Published 12:08 am Sunday, November 24, 2013
Turkey-shoot tradition lives on
At a time of impassioned debate about guns and violence, it’s all about good, clean, safe fun for folks who meet outside Chuckatuck on Saturdays to shoot at targets for prizes.
The Chuckatuck Turkey Shoot runs October through March and is currently in its fourth season, said Lois Little, the “significant other” of Michael Barnes, who initiated the shoot that’s run by a group that refers to itself as the Chuckatuck Country Club.
The event usually attracts about a dozen participants, Little said, but sometimes considerably more. It starts about noon at a farm on Audubon Road, after Barnes gives a rundown on safety.
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“Do not load your gun until you’ve got it over the rail,” he says. “Do not remove your gun (from the rail) until you have fired. …”
Shooters squint down the barrels of their shotguns — 12-gauge, 20-gauge, 410-gauge for the kids, the odd 14-gauge — at targets on small cardboard squares attached some distance away to steel rods extending from a row of wooden posts.
“We have the potential to have 32 shooters at one time,” remarked Little. “They come up to the railing, and everybody loads over the railing.”
Whoever shoots closest to the crosshairs at the center of the bullseye is the winner.
When the coast is clear, sisters Layla, Hannah and Clarissa Atkins, daughters of property owner Sharon Atkins, run the targets out to the posts, returning them to Barnes at his scoring table after each round.
Sometimes it’s too close to call, and Barnes calls a reshoot.
“It’s a three-way shoot-off,” he said at one point on Saturday, unable to discern any difference between the tattered targets with his measuring caliper.
The shooters range from teens up to the gray of hair. Joe Pullen, 14, among the younger ones, says it’s his first time. He’s with his dad, Richard, and a group of about 10 youngsters from Open Door Church.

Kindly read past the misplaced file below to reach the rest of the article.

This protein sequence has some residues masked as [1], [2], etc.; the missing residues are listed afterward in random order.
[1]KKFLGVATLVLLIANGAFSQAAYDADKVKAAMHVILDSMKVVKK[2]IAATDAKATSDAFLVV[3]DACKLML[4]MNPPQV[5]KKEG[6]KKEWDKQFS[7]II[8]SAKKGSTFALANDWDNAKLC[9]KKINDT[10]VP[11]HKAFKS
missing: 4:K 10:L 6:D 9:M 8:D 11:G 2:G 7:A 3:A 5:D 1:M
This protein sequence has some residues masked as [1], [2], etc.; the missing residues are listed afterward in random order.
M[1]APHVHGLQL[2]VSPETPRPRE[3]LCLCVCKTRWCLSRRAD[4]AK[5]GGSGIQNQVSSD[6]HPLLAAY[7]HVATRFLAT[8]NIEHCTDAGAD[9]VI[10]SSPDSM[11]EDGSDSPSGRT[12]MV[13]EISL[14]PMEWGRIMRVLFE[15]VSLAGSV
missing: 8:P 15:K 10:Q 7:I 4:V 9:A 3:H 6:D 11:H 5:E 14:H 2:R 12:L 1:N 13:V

“It’s something that men would like to do,” Richard Pullen said. “We had a breakfast this morning, and it’s just a little more time to get to know each other … get a little dirty.”
After taking a non-winning shot, Tim Hammer, who’s been a hunter for a while but is new to shooting at targets, remarks, “I’d do better if they threw the target up (in the air). I’m more of a shoot-from-the-hip type of guy.”
Trophies are awarded at the end of a season, Barnes explained, including one for “somebody who keeps everybody laughing and joking.”
While turkey shoots were once much more common, Chuckatuck’s appears to be the only one remaining in Hampton Roads. According to turkeyshoot.net, 16 other shoots exist in Virginia, many of those around Richmond.
“In this day and age, people are always fussing about gun control, gun control, gun control,” Barnes said. “If we didn’t have guns, we wouldn’t have been able to defeat the British and become America to begin with.”
Turkey shoots teach tradition and firearms safety, he said, adding that the disturbed individuals involved in mass shootings don’t learn about guns at turkey shoots.
“You hear about them lying in bed with thumbs playing those nasty videogames,” he said. “Those people didn’t go to turkey shoots. They didn’t get raised with gun safety. They didn’t know anything about guns until they got their hands on one for the first time, and they have no idea how terrible they can be in the wrong hands.”
But with a hotdog van parked, a grill and chili pot as well, fathers and mothers showing sons and daughters how to safely use the weapons in their hands, and with competitors strolling back to their trucks with turkeys and other prizes, that whole debate seemed far away.